Now we’re reaching the end of the post and this is where people stumble. I’ve heard blog writing is a lot like skydiving. The middle bit is ok, it’s the start and end where people get stuck.

The key is to remind them what you’ve told them. Wrap up with a few final reminders, such as some dos and don’ts


Before wrapping up entirely, try leaving with an objection. That’s where we answer the question “but what if..” This is where the reader has an objection or question or doubt about the post. What’s a common reason people don’t do what you’ve told them? Confidence, money, fear. There are hundreds of reasons to not do something. You have to answer them.

Finish the sentence “but what if…” and write out the objection. Then turn it with feel, felt, found.

For example: But what if I’ve tried blogging before?

I totally understand how you feel and a lot of businesses have felt the same way. But what we’ve found is that after writing a handful of posts, in a consistent regular manner, the benefits become so clear that it becomes an integral part of their strategy.

Call to action

We’re almost finished. Make sure to include the next steps. People have read this far, they obviously trust you! This is where we’d offer an opt-in form, lead magnet for a download, a phone number, or a contact box to get in touch. Whatever it is, make sure there is SOMETHING for readers to do if they want to continue getting results.

Think of calls to action like this. If you’ve helped someone get more traffic/lose weight/find a cheap hotel. Would they want MORE of that? Would they want MORE results? Of course! So offer it to them.

Leave feeling

Finally, it’s important to leave your readers feeling inspired, motivated, and clear on what to do. Wrap up with the same promise from the start, of a better life and future and encourage them to take action.

Lastly, yes, I have used that exact framework to write this blog post. Re-read the post from the start and then follow back over the structure to see just how easy it is.


  • Use a template that lets you create content quickly.
  • Tell them what you’re going to tell them, tell them, tell them what you’ve told them.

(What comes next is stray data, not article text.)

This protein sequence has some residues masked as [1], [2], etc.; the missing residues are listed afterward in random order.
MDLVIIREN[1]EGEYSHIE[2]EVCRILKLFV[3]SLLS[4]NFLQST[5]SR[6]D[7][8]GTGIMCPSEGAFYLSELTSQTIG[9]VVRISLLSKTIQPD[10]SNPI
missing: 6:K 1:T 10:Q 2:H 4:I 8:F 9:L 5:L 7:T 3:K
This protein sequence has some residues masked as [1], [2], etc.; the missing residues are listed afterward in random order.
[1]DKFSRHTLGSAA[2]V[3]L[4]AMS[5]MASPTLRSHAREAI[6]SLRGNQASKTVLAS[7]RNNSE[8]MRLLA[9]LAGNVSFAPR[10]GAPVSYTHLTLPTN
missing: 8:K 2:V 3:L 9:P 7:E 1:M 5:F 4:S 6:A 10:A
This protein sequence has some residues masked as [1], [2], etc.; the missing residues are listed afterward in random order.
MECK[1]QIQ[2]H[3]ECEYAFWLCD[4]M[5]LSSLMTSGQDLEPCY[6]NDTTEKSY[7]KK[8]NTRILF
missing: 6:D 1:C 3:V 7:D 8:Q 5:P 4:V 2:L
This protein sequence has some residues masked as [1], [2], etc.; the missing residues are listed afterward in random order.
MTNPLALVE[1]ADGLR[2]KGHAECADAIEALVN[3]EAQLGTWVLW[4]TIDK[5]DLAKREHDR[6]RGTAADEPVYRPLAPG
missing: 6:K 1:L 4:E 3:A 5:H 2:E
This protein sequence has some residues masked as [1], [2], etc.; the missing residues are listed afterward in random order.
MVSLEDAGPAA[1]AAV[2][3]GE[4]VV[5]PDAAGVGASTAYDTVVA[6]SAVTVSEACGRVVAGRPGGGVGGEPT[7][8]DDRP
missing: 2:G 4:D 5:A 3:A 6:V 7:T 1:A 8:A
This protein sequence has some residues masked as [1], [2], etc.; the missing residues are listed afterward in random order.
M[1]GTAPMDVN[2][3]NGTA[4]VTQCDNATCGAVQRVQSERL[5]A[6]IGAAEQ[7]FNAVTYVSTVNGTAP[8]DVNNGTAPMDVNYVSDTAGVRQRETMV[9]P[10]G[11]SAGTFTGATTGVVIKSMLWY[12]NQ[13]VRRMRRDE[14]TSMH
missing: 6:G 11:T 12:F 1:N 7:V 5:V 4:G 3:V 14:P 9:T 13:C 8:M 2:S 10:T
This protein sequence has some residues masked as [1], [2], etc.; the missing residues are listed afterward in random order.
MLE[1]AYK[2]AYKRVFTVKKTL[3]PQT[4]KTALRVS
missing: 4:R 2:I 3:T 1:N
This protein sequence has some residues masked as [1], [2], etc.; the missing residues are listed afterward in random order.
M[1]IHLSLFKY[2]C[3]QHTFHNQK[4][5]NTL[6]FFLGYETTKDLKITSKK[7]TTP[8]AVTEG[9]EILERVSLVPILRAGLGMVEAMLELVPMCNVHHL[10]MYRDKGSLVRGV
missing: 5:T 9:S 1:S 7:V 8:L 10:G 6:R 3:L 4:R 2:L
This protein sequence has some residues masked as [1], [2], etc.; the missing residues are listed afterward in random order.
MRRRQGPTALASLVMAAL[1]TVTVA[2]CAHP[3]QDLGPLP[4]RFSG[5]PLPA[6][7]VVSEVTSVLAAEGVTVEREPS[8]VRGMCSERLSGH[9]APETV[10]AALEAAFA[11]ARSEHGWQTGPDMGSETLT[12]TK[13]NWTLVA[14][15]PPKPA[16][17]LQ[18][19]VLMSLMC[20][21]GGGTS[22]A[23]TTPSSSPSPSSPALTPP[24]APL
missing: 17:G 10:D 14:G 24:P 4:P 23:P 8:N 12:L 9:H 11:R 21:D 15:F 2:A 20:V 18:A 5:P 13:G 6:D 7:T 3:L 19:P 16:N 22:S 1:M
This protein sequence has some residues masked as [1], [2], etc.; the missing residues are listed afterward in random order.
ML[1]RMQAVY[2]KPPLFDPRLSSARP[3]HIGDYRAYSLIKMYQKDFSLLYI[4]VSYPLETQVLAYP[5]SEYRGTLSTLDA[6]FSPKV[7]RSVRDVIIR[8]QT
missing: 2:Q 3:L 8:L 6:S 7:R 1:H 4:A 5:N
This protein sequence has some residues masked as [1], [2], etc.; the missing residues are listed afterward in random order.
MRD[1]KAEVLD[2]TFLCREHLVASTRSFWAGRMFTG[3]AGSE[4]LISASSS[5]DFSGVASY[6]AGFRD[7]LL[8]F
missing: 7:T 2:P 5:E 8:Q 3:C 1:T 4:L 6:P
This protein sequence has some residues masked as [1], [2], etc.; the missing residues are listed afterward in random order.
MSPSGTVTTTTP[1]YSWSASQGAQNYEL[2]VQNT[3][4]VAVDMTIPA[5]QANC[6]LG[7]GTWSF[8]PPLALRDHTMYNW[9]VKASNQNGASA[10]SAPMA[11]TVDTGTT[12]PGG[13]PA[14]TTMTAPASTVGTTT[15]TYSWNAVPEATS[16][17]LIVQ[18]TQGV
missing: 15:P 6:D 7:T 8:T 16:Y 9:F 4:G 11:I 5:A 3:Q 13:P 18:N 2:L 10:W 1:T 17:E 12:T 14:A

• Finish with a call to action and a feeling of inspiration.


  • Worry about being word perfect, just publish, write another piece and move on.
  • Ignore content. It will be how people get hired and jobs in the future.
  • Focus only on blog content. The same framework works on video, podcasts, and presentations.

It’s easy for Mike

But it’s easy for you, Mike. What if I’ve never written a blog post before?

I totally understand how you feel about this and lots of my clients have felt the same way. And what we’ve found is that blog content is usually crap your first ten or so times. But slowly, you get better.

Eventually, you’ll be so natural at writing content that you’ll wonder what all the fuss was about.

Get started today!


The biggest call to action I need you to take is to start your FIRST post. Write out the 3-7 steps that you wish all customers knew about. What are you going to help them do?

Missinglettr is a killer app for promoting your content. After you hit the publish button, Missinglettr develops a year-long social media drip campaign to help drive traffic to your website over the next 12 months. All you have to do is hit approve!

You can do this

Businesses like you have so much to offer. Your unique perspective, your passions, and how you get results.

By sharing those strategies with customers and readers, you’re genuinely making the world a better place. Yes, it’s uncomfortable to start, but so was learning to walk, talk, and drive. And just like those skills, you can improve your writing ability.